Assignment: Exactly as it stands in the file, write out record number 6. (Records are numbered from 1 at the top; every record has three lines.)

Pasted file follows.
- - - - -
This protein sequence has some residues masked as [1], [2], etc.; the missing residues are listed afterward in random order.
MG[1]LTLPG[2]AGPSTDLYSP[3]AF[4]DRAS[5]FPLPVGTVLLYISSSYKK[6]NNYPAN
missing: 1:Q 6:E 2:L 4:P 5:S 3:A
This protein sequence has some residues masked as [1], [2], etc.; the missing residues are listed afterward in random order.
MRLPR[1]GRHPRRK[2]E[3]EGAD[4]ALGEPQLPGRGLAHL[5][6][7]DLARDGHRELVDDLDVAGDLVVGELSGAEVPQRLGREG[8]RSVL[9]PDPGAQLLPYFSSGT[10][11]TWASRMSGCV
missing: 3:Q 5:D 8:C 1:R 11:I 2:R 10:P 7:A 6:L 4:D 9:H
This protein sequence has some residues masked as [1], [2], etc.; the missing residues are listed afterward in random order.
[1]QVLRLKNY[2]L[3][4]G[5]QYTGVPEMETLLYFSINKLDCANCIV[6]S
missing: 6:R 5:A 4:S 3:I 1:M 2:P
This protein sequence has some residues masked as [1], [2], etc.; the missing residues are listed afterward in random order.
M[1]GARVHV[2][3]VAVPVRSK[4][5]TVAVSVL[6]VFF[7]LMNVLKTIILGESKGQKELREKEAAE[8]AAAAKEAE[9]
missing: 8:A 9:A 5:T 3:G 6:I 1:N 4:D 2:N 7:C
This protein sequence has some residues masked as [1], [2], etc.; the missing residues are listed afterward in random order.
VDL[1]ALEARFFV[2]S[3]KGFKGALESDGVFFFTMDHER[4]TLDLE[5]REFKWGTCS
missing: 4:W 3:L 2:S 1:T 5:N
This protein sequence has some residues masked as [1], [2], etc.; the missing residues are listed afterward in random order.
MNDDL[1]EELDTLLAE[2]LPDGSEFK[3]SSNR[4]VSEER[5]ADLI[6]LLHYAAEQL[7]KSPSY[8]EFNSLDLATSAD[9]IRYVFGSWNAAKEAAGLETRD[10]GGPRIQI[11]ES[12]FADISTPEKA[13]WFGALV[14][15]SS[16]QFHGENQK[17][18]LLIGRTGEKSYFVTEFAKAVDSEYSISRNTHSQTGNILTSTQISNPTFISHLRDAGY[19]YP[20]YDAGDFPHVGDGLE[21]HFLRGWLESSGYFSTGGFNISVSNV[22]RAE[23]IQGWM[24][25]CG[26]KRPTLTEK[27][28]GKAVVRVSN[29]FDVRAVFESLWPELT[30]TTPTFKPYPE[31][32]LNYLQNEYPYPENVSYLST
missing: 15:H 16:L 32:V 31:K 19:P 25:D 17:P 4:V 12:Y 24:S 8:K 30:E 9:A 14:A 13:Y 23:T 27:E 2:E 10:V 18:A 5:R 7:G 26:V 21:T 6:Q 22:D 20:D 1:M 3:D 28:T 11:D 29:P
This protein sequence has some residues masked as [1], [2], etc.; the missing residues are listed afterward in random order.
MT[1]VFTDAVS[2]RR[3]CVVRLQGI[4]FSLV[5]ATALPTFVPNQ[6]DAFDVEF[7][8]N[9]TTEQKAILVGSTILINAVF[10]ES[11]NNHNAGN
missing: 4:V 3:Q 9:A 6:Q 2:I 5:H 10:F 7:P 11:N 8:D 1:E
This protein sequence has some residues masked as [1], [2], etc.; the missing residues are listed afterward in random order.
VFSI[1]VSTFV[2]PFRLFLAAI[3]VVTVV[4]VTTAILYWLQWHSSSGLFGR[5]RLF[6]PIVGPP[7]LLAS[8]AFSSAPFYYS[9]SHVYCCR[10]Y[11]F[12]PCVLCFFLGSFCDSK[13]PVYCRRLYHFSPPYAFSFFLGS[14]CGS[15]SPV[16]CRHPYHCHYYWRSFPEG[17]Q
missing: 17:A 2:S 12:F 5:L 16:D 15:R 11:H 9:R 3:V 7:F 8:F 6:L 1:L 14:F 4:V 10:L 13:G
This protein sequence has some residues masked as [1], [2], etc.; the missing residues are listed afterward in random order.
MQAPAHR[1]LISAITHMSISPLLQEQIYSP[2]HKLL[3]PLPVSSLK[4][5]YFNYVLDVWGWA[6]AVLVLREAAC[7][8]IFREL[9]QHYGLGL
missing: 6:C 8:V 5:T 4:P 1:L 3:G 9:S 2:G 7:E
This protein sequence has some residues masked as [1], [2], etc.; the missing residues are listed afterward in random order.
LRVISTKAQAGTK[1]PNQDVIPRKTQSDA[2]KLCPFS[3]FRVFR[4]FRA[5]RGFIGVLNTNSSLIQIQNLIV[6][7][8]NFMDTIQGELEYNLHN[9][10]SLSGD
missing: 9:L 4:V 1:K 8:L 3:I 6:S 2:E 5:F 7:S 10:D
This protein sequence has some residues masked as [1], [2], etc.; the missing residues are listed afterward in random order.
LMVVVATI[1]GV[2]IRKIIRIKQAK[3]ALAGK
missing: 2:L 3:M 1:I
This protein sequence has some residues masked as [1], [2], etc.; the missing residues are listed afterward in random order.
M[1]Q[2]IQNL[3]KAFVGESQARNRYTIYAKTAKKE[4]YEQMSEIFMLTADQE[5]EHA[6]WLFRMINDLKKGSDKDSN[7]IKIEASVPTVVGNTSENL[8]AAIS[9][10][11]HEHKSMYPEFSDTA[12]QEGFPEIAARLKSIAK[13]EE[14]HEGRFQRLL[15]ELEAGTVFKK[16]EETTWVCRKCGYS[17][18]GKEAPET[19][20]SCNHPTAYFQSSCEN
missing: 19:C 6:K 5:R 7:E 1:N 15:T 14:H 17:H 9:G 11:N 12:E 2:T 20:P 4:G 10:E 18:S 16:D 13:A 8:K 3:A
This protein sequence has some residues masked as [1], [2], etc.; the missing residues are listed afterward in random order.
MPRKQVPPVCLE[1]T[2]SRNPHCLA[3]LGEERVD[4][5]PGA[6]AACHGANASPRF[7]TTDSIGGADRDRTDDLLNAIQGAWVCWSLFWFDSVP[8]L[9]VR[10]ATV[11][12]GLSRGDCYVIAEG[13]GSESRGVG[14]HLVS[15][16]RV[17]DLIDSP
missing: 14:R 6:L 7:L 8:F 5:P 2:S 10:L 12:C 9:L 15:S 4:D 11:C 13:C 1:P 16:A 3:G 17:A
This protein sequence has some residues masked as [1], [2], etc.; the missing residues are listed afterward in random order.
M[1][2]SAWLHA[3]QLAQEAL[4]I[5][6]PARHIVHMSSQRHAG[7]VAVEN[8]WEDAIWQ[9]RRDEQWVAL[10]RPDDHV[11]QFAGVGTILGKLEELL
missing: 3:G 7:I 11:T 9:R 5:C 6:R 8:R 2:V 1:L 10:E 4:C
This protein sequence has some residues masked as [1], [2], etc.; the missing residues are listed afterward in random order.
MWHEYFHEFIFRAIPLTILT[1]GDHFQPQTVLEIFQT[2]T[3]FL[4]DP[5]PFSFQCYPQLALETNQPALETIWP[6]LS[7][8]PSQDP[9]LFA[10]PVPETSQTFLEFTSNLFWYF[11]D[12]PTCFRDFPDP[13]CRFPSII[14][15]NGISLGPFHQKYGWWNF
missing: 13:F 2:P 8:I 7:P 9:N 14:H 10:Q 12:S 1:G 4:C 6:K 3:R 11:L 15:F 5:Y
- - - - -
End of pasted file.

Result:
This protein sequence has some residues masked as [1], [2], etc.; the missing residues are listed afterward in random order.
MNDDL[1]EELDTLLAE[2]LPDGSEFK[3]SSNR[4]VSEER[5]ADLI[6]LLHYAAEQL[7]KSPSY[8]EFNSLDLATSAD[9]IRYVFGSWNAAKEAAGLETRD[10]GGPRIQI[11]ES[12]FADISTPEKA[13]WFGALV[14][15]SS[16]QFHGENQK[17][18]LLIGRTGEKSYFVTEFAKAVDSEYSISRNTHSQTGNILTSTQISNPTFISHLRDAGY[19]YP[20]YDAGDFPHVGDGLE[21]HFLRGWLESSGYFSTGGFNISVSNV[22]RAE[23]IQGWM[24][25]CG[26]KRPTLTEK[27][28]GKAVVRVSN[29]FDVRAVFESLWPELT[30]TTPTFKPYPE[31][32]LNYLQNEYPYPENVSYLST
missing: 15:H 16:L 32:V 31:K 19:P 25:D 17:P 4:V 12:Y 24:S 8:K 30:E 9:A 14:A 13:Y 23:T 27:E 2:E 10:V 18:A 5:R 7:G 26:V 21:T 6:Q 22:D 20:D 1:M 3:D 28:T 11:D 29:P